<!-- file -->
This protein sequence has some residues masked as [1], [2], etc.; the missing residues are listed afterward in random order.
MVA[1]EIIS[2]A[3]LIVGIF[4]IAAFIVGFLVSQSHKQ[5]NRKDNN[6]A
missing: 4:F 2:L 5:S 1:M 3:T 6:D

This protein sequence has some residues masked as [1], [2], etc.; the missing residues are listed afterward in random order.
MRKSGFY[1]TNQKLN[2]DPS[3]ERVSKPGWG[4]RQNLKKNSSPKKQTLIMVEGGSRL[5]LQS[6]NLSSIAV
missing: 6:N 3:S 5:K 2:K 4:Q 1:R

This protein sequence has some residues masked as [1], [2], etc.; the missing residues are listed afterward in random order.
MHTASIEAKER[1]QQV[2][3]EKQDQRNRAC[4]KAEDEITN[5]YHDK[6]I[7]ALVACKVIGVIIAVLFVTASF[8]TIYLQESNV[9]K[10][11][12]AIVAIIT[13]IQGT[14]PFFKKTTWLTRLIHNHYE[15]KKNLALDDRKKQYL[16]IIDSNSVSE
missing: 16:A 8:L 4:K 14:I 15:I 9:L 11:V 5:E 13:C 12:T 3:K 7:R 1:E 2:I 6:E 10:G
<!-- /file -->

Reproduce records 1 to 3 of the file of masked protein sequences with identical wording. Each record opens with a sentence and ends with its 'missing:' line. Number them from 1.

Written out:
This protein sequence has some residues masked as [1], [2], etc.; the missing residues are listed afterward in random order.
MVA[1]EIIS[2]A[3]LIVGIF[4]IAAFIVGFLVSQSHKQ[5]NRKDNN[6]A
missing: 4:F 2:L 5:S 1:M 3:T 6:D

This protein sequence has some residues masked as [1], [2], etc.; the missing residues are listed afterward in random order.
MRKSGFY[1]TNQKLN[2]DPS[3]ERVSKPGWG[4]RQNLKKNSSPKKQTLIMVEGGSRL[5]LQS[6]NLSSIAV
missing: 6:N 3:S 5:K 2:K 4:Q 1:R

This protein sequence has some residues masked as [1], [2], etc.; the missing residues are listed afterward in random order.
MHTASIEAKER[1]QQV[2][3]EKQDQRNRAC[4]KAEDEITN[5]YHDK[6]I[7]ALVACKVIGVIIAVLFVTASF[8]TIYLQESNV[9]K[10][11][12]AIVAIIT[13]IQGT[14]PFFKKTTWLTRLIHNHYE[15]KKNLALDDRKKQYL[16]IIDSNSVSE
missing: 16:A 8:L 4:K 14:I 15:I 9:L 11:V 5:E 13:C 12:T 3:K 7:R 1:E 2:I 6:E 10:G